The Little Emperor Syndrome is an aspect of China’s one child policy (introduced in 1979 to alleviate social, economic, and environmental problems in China), where only children gain seemingly excessive amounts of attention from their parents and grandparents. Frequently, as parents would be at work, children would spend most of their times with their grandparents that wouldn’t refuse anything they ask for specially that they had witnessed the great depression in China where food was scarce which pushes them to always express a great desire for their child to experience the benefits they themselves were denied.
This phenomenon is generally considered to be problematic since Chinese children are blindly bewitched by Western Fast Food chains that are known to offer foods that are highly caloric, rich in fat (saturated and trans fats) with high amounts of sodium, cholesterol, sugar and carbohydrates… Highly processed foods with little nutritional density when compared to Chinese rural diet that’s based on natural ingredients with a high consumption of vegetarian proteins and some dietary fat…
Unfortunately and sadly, China’s youth are at risk of developing chronic disease… “A 2012 study in Obesity Reviews Journal compared the risk of chronic disease in China to other countries including the U.S.The researchers found that approximately 12 percent of Chinese children and adolescents aged seven to 18 were overweight and about 1.7 million children under 18 suffered from diabetes. Additionally, the rate of diabetes among Chinese adolescents aged 12 to 18 was about four times that of American teenagers.”
The Chinese department of health decided to take an action and put into practice a campaign “Eatsmart@school campaign” (http://school.eatsmart.gov.hk/en/template/home.asp) where education about nutrition and health would help increase China’s youth awareness and guide them into healthier food choices that started being offered at schools in order to be able to learn effectively and grow healthily!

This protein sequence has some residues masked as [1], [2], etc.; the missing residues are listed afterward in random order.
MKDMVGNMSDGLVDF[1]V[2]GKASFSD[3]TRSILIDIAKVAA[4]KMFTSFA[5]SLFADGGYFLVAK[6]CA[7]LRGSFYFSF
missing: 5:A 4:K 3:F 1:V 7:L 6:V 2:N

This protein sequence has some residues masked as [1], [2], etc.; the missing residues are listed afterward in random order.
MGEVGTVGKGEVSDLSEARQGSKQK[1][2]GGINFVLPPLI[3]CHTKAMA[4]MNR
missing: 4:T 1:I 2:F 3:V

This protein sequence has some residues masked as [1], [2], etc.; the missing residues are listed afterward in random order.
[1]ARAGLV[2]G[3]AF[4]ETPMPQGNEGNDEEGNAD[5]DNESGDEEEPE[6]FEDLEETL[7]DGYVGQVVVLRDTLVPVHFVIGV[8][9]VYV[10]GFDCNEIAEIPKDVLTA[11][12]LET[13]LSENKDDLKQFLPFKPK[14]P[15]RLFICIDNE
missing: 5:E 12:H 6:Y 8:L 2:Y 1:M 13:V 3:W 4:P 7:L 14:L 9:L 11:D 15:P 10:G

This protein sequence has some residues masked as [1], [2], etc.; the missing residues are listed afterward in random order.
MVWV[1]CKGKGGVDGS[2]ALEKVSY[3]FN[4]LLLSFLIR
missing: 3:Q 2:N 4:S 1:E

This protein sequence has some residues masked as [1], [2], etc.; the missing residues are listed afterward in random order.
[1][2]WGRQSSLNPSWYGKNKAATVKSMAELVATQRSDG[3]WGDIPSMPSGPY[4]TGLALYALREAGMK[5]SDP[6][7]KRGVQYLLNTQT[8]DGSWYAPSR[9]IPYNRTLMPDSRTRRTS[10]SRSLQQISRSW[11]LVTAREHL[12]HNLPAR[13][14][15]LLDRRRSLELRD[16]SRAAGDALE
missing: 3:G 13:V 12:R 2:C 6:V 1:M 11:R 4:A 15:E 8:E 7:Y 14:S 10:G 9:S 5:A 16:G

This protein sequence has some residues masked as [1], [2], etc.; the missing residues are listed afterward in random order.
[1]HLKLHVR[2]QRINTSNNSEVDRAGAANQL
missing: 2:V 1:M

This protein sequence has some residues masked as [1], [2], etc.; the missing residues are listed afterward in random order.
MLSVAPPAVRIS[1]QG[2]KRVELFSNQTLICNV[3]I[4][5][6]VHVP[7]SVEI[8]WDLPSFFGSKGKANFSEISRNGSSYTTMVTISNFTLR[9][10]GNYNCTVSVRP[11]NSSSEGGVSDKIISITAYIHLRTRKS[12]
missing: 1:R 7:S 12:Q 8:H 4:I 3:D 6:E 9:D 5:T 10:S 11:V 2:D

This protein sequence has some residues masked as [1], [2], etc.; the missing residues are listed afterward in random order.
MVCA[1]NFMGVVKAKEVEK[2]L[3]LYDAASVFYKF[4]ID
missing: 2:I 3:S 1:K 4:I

On another note, it’s impressive to see women engaging in physical activities on the streets such as dancing while exercising rather than being seated drinking tea and socializing … It’s a sign of their increased awareness to opt for healthier habits and modify their lifestyles…
My food discoveries
Doujiang or soybean milk in Shanghai is consumed salty mixed with dried small shrimps, minced pickled mustard tuber, minced chive, laver, Youtiao pieces, chili oil and other ingredients.The beans are completely soaked in clean water and then crushed into slurry for filtration.After boiling the essence from filtration with adequate water, the soybean milk is done!I had the courage to taste it but disliked it! Prefer to stick to my vanilla flavored soy milk with my bowl of bran flakes!
Smashed bean steamed bun is also another Chinese traditional food item consumed throughout the day for Breakfast, lunch or Dinner! It has a sweet taste, beans are mixed with sugar and a bit of oil in order to get the texture of a paste. It is extremely satiating as beans are a great source of fiber and proteins!
Also another bean paste filled dough is the delicious red bean roll! Moderation is the key as the dough is caloric!
Chinese dim sum is one of the common food choices for breakfast and lunch The term “dim sum” first appeared in Tang Dynasty, and it generally refers to all common Chinese-style snacks.There is a wide range of Chinese dim sum such as steamed buns, steamed salty dim sum, steamed rice-roll, pan-fried and deep-fried dim sum, rice and noodles, boiled vegetable and desserts. The ingredients used for making Chinese dim sum included different types of cereal products, meat and poultry, seafood, vegetable and condiments. Chinese dim sum is mainly prepared by steaming, and some of them are prepared by pan-frying and deep-frying. The use of lard and monosodium glutamate (MSG) is believed to be quite common in the preparation of Chinese dim sum.
Hence, although the fact you may read that dim sum are steamed they may contain fatty substances and be highly caloric (a dim sum could contain between 90 to 200 calories)! Always choose dim sum that contain low fat fillings and start with a fiber rich source of food such vegetables/salad and avoid consuming the soup of rice-in-soup and noodles-in-soup.